Aqua North Carolina, the state’s largest private water utility, plans to increase rates for its water and sewer customers by about $5 a month under a recent state law that allows for rate increases without public hearings.
The Cary company, which supplies service to 94,000 households and businesses statewide, submitted the planned 5 percent increase to the N.C. Utilities Commission last month as part of a reporting requirement. Aqua’s customers include more than 400 communities in Wake County not connected to a municipal water service.
Aqua’s surcharges, which will be implemented between 2015 and 2017, are comparable to the 5 percent rate increases approved in recent years by the utilities commission after an outpouring of customer protest. A typical rate case for Aqua brings out hundreds of customers around the state in a concerted email campaign.
Aqua rates are a touchy subject because the company, a subsidiary of Philadelphia-based and publicly traded Aqua America, charges rates that are twice as high as Raleigh, Cary, Durham and many other municipal utility agencies.
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This time, the utilities commission will not be holding public hearings on Aqua’s planned increases. North Carolina for the past two years has allowed routine rate increases for water utilities that make infrastructure improvements – such as water filtration projects and other system improvements – without requiring public hearings.
But the rates would be subject to a full regulatory review when Aqua does eventually go in for a rate case and could be retroactively reduced several years hence if the commission deems they are not justified. The company expects to make investments ranging from $20 million to $24 million for infrastructure improvements to improve secondary water quality, such as amber discoloration.
The company has already added surcharges twice in 2015 and again in January, and plans to make the next increase in July, said company president Tom Roberts. The primary focus is removing iron and manganese from drinking water, which discolors tap water and upsets some customers, Roberts said.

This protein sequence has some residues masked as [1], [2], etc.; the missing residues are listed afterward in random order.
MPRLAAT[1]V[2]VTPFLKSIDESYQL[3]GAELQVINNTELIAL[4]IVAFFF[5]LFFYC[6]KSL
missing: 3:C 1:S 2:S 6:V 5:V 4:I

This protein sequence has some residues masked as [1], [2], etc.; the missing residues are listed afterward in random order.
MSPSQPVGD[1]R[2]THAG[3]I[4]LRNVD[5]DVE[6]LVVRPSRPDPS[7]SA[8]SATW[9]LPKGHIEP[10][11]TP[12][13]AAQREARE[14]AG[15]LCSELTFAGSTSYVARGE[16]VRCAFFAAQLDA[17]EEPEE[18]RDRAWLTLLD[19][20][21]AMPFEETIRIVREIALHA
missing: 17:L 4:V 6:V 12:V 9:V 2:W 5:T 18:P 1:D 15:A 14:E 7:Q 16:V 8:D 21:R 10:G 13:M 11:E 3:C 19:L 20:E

“The intention was, and the commission expects us to focus on, secondary water quality,” Roberts said. “Our job is to invest and provide the quality of service our customers expect.”
The Public Staff, the state agency that represents rate payers in utility rate cases, agrees.
“Overall, the system benefits,” said Public Staff lawyer William Grantmyre. “They put in a lot of filter projects.”
Aqua rates have increased significantly in recent years. A typical Aqua water bill is $48.09 today, up from $34.71 in 2009. The typical sewer (or waste water) bill is $66.38 today, up from $48.81 in 2009. Aqua has been increasing rates 5 percent every several years to pay for valve replacements, water main extensions and other equipment.
The company justifies its rates as necessary to upgrade aging and substandard water systems and as a consequence of serving customers over a wide geographical area and in some cases in small communities with fewer than 100 customers.
Aqua’s lawyer before the utilities commission is Jo Anne Sanford, a former commissioner who chaired the panel before she went into private practice.
Grantmyre said Aqua’s recent surcharges have been quiet affairs, in contrast to the packed public hearings of Aqua rate cases.
“Number one, there’s no publicity,” Grantmyre said. “Number two, the incremental changes are small.”
“It’s really playing out the way we expected.”